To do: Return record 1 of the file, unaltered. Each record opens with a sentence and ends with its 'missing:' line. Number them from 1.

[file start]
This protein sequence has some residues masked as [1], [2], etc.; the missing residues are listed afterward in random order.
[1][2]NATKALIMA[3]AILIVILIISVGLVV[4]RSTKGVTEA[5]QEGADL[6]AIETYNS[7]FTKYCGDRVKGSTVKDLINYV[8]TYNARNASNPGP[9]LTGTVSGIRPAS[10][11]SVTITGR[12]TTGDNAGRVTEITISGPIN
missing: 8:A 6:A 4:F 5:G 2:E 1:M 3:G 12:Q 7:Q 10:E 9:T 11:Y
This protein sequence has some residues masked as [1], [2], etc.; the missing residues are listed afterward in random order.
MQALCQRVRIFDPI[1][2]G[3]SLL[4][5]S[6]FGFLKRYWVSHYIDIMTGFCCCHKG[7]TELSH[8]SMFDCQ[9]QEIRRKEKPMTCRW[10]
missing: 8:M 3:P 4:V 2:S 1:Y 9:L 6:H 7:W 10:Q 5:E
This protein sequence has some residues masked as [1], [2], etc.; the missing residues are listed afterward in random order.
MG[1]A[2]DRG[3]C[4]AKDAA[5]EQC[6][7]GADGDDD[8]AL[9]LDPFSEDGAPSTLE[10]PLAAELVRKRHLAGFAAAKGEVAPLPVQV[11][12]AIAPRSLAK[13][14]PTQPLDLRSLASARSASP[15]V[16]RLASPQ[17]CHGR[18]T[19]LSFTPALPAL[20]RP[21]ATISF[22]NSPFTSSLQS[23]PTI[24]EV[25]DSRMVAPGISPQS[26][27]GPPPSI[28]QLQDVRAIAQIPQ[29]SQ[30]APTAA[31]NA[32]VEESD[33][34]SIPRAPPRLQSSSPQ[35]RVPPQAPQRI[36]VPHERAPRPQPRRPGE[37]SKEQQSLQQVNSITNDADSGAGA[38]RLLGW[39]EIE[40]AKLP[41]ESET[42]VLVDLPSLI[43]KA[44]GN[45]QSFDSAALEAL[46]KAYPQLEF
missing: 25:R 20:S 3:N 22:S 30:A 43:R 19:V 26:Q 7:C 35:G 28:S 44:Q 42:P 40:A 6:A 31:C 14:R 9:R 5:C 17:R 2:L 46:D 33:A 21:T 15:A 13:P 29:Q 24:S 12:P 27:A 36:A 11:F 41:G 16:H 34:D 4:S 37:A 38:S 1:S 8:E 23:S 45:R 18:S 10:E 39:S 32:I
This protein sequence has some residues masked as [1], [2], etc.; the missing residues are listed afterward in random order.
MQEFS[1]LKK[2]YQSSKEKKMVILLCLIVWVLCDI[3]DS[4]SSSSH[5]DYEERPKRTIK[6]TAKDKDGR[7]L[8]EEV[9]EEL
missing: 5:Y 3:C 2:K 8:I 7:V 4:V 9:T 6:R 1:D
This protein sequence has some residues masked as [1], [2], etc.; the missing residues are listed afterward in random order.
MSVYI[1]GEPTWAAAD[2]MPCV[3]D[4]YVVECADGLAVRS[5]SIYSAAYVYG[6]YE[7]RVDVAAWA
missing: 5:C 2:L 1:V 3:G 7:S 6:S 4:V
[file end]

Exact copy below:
This protein sequence has some residues masked as [1], [2], etc.; the missing residues are listed afterward in random order.
[1][2]NATKALIMA[3]AILIVILIISVGLVV[4]RSTKGVTEA[5]QEGADL[6]AIETYNS[7]FTKYCGDRVKGSTVKDLINYV[8]TYNARNASNPGP[9]LTGTVSGIRPAS[10][11]SVTITGR[12]TTGDNAGRVTEITISGPIN
missing: 8:A 6:A 4:F 5:G 2:E 1:M 3:G 12:Q 7:Q 10:E 9:T 11:Y